Harvard’s third-most famous dropout, Mark Zuckerberg, has revealed his personal challenge for 2018: fixing Facebook, the company he is already in charge of fixing. This is no small task considering the flack Facebook has received in the last year over its role in spreading alt-right propaganda, Russian interference in the 2016 election, and hosting graphic, disturbing content.
By tackling the complaints of Facebook’s two billion monthly active users, Zuckerberg—who has already taken some not-so-subtle steps toward preparing a potential presidential run—may be hoping to improve his reputation by 2020. With a wealth of engineering talent and cold, hard cash at his disposal as the company’s CEO, here are all of the different ways we predict Zuckerberg might try to improve Facebook in 2018:
1. Overhauled policies regarding political activity
In the wake of the criticism surrounding Facebook’s role in the 2016 election, company policies regarding political activity on the platform will face internal review. All political parties will be subject to stricter guidelines for ad buys, barring the newly-formed, impeccably-vetted Social Network Party.
2. Updated geotagging
Facebook users will now receive notifications any time Zuckerberg geotags the location of a small-town diner in the photo from yet another spur-of-the-moment trip to Iowa or New Hampshire.
3. Post engagement guidelines
To foster a less toxic community experience, “crying face” and “angry face” emoji responses will be disabled on any posts published on official Facebook customer support pages, or on the personal pages of Facebook staff. To facilitate greater honesty in exchanges between American consumers and corporate titans, however, all “thumbs-up” and “smiley face” emojis will be disabled on posts made by Tim Cook, Jeff Bezos, and Sundar Pichai.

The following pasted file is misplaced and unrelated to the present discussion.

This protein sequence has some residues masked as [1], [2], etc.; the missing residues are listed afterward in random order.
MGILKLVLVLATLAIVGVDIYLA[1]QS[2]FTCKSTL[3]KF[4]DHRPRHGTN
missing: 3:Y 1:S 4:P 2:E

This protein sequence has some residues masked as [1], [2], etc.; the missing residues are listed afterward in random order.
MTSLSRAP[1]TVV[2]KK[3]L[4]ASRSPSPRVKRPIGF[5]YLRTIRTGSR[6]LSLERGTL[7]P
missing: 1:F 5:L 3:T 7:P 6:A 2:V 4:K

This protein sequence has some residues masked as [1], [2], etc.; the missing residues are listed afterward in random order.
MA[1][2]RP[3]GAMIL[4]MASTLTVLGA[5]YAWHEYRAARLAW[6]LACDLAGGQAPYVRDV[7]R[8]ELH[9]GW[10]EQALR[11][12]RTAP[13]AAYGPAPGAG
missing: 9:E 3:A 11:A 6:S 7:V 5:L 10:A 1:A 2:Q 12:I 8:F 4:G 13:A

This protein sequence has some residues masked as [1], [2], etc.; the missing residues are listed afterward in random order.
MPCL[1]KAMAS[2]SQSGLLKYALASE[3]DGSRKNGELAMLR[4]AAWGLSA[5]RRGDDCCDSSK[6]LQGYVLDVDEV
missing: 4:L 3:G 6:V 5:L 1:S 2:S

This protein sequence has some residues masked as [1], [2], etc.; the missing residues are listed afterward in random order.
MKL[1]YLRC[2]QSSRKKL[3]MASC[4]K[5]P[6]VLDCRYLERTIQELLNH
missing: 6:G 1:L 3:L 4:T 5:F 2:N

4. More accessible Facebook Live streams
Starting in 2018, all Facebook Live videos will automatically stream with subtitles so that the hearing impaired can still enjoy the incredible improvisational style iconic to a Zuckerberg stump speech.
5. Improved Facebook Messenger
Facebook Messenger currently contains a payment system that allows users to send and request money from friends, modeled on the success of Paypal and its services like Venmo. In an attempt to stay ahead of its competition, Facebook will combine its friend-to-friend payment system and its already-existing donation system into one streamlined process. Every payment sent through Messenger will automatically deduct a small percentage that will be sent as a political donation toward to a completely randomized Super PAC, picked from a list of one.
6. Modernized “About” sections
In an effort to improve the personalization options for “About” sections, Facebook will provide users more choices under “Gender” and “Religious Views,” and, under “Political Views,” will hyperlink any choice made to a website that simply flashes the words “WHY NOT ZUCK?” over and over again.